Jutzi, Rufus (1915-2011)
Rufus Jutzi, pastor, administrator, and conference leader, was born 26 June 1915 in Wilmot Township, Waterloo County, Ontario, Canada to Simeon Jutzi (5 January 1895-26 November 1971) and Leah Gascho Jutzi (12 August 1897-16 January 1946). He was the oldest child in a family of four sons and one daughter. On 16 October 1943 he married Ruth Good (27 November 1919- ), the daughter of Jacob Good (15 May 1889-1961) and Wilhelmina "Minnie" Juliana Krueger Good (31 March 1893-1975). Rufus and Ruth had five children. Rufus died 3 November 2011 at Fairview Mennonite Home in Cambridge, Ontario. He is buried in the Hagey Mennonite Cemetery in Cambridge.
Rufus Jutzi graduated from elementary school at the age of 12, and then worked on the family farm. He had no further formal education until after he had been ordained as a pastor. He was baptized as a member of the Steinmann Amish Mennonite Church in 1931. The family farm was lost in 1932, forcing Rufus to work at a wide variety of jobs, including farming labor and factory jobs in Kitchener. When World War II came, he served in Alternative Service in British Columbia from June 1942 to December 1943. He continued in Alternative Service on a local poultry farm for another 2.5 years. One of his younger brothers, Curtis, enlisted in the Royal Canadian Air Force and died in England on 31 August 1944.
In 1947 Rufus and Ruth connected with the Floradale Mennonite Church while Rufus worked in nearby Elmira, Ontario in the sales and service of farm equipment. In 1950 a recently ordained deacon at Floradale, Henry W. Bauman, died suddenly, followed by the death in January, 1951 of minister and bishop Reuben Dettweiler. In March 1951 Rufus was in the lot with Ivan Gingrich for the ordination of a new deacon for Floradale. Rufus felt called to ministry, and as it happened, the lot fell on Gingrich. Three weeks later, on 1 April 1951, Rufus was ordained as minister for the Floradale Mennonite Church at the call of the congregation.
Rufus took his new role seriously, and attended the Ontario Mennonite Bible Institute in Kitchener to increase his theological training. He was part of the Institute’s first graduating class in 1954. The summer of 1954 he also took a five-week summer course at the Winona Lake School of Theology. He served the Floradale congregation as pastor until 1964, at which time he took the pastoral position at Preston Mennonite Church where he served until 1974.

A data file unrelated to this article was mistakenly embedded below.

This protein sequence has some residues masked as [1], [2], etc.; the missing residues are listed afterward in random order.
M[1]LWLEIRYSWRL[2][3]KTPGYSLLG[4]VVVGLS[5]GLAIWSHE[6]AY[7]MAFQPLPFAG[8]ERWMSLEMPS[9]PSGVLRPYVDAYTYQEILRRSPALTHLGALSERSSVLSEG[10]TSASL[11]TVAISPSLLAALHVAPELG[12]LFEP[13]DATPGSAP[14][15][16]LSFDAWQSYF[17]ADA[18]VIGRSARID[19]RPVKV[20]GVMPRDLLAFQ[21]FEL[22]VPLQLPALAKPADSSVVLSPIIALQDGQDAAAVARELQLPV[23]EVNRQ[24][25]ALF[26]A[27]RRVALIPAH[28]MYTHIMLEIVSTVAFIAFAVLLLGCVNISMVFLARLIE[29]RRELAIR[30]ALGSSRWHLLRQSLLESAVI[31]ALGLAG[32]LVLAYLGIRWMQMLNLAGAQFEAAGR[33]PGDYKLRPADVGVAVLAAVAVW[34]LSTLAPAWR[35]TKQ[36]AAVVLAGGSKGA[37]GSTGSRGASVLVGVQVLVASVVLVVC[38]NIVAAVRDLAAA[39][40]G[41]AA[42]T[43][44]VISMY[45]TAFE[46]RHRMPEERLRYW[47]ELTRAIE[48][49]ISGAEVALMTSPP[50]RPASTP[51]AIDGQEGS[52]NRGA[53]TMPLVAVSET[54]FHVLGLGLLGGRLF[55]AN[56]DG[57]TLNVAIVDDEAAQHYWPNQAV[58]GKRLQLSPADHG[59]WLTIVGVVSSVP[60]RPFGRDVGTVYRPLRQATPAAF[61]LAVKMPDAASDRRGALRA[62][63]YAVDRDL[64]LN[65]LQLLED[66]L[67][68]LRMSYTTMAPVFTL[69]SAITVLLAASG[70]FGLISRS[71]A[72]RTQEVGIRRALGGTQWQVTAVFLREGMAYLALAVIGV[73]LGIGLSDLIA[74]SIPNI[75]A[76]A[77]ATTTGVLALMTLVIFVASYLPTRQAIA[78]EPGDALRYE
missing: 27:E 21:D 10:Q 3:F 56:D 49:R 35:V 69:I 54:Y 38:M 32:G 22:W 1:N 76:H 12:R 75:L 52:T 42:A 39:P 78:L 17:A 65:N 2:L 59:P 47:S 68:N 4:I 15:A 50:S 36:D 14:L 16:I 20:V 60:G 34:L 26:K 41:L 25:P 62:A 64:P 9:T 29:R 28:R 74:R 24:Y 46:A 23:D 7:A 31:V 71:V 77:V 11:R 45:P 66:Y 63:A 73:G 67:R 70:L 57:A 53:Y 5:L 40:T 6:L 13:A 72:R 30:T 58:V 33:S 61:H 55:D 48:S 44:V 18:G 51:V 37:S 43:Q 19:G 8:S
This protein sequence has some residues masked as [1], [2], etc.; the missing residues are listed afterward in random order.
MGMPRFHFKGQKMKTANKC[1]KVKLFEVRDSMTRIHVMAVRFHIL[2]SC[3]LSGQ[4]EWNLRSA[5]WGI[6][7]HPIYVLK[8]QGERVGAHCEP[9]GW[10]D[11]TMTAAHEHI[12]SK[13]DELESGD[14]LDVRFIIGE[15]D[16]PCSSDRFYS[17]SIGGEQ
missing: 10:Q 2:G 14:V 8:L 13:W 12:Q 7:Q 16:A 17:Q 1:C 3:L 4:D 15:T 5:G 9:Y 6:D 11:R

During these years Rufus was also very active within the Mennonite Conference of Ontario (MCO) and the larger Mennonite Church (MC). He served on the executive committee of MCO for 12 years, seven of those as secretary (1954-1961). He served on the Mennonite Mission Board of Ontario for seven years, six of them as President (1963-1969). He served on the Rockway Mennonite School board for three years in the 1960s. He then chaired the steering committee that oversaw the school’s change from conference ownership to an association model (1971/72), and chaired the Rockway board in its first year under the new association. He taught Old Testament at the Ontario Mennonite Bible School & Institute from 1966-1969), and served on the board of governors of Conrad Grebel College from 1978-1982. Rufus was also active in local ministerial and community groups in areas where he pastored.
Within the denomination he served on the Mennonite Board of Missions executive four years (1964-1968), the Ministerial Committee two years (1969-1971), and the Mennonite Publication Board eight years (1971-1979), the last six years as president of the board.
By 1974 Rufus Jutzi said he was suffering from “emotional and mental fatigue” due to his heavy congregational and conference responsibilities. He prepared for a change and took several business courses at Wilfrid Laurier University. He became the first staff member hired by the new Mennonite Foundation of Canada, serving as the regional director of the Ontario office for two years, and then as national manager until January 1981, when he retired. This work involved both estate planning and stewardship counselling.
In 1981 Rufus began a series of interim pastoral assignments that included Pioneer Park Christian Fellowship (1981, 1985/86), Bluesky (Alberta)(1982/83), Tavistock (1988/89) and Brantford (1989/91). In 1975/76 he had also done an interim at Listowel Mennonite Church. He also worked for community groups, serving a brief times as Director of the Langs Farm Village Association and helping with the Preston Heights Housing Coop. Rufus and Ruth also found time for volunteer activities at Fairview Mennonite Home. Nonetheless, Rufus also found time for his favorite pastimes of reading and playing golf.
At his funeral Rufus Jutzi was described as a man of high energy and consistent theology, who had a willingness to accept the challenges of leadership. His limited education and short stature did not hinder his years of dedicated service to his church and community.
Jutzi, David. “Dad’s eulogy.” 7 November 2011.
Jutzi, Rufus and Ruth. “Autobiographical reflections.” April 2010.
“Jutzi, Rufus.” Waterloo Region Record (4 November 2011): B7.
“Jutzi named regional director of Foundation.” Gospel Herald (8 January 1974): 38-39.
Mennonite Conference of Ontario. Annual report (1950-1973)
|Date Published||January 2016|
Cite This Article
Steiner, Sam. "Jutzi, Rufus (1915-2011)." Global Anabaptist Mennonite Encyclopedia Online. January 2016. Web. 26 May 2018. http://gameo.org/index.php?title=Jutzi,_Rufus_(1915-2011)&oldid=133536.
Steiner, Sam. (January 2016). Jutzi, Rufus (1915-2011). Global Anabaptist Mennonite Encyclopedia Online. Retrieved 26 May 2018, from http://gameo.org/index.php?title=Jutzi,_Rufus_(1915-2011)&oldid=133536.
©1996-2018 by the Global Anabaptist Mennonite Encyclopedia Online. All rights reserved.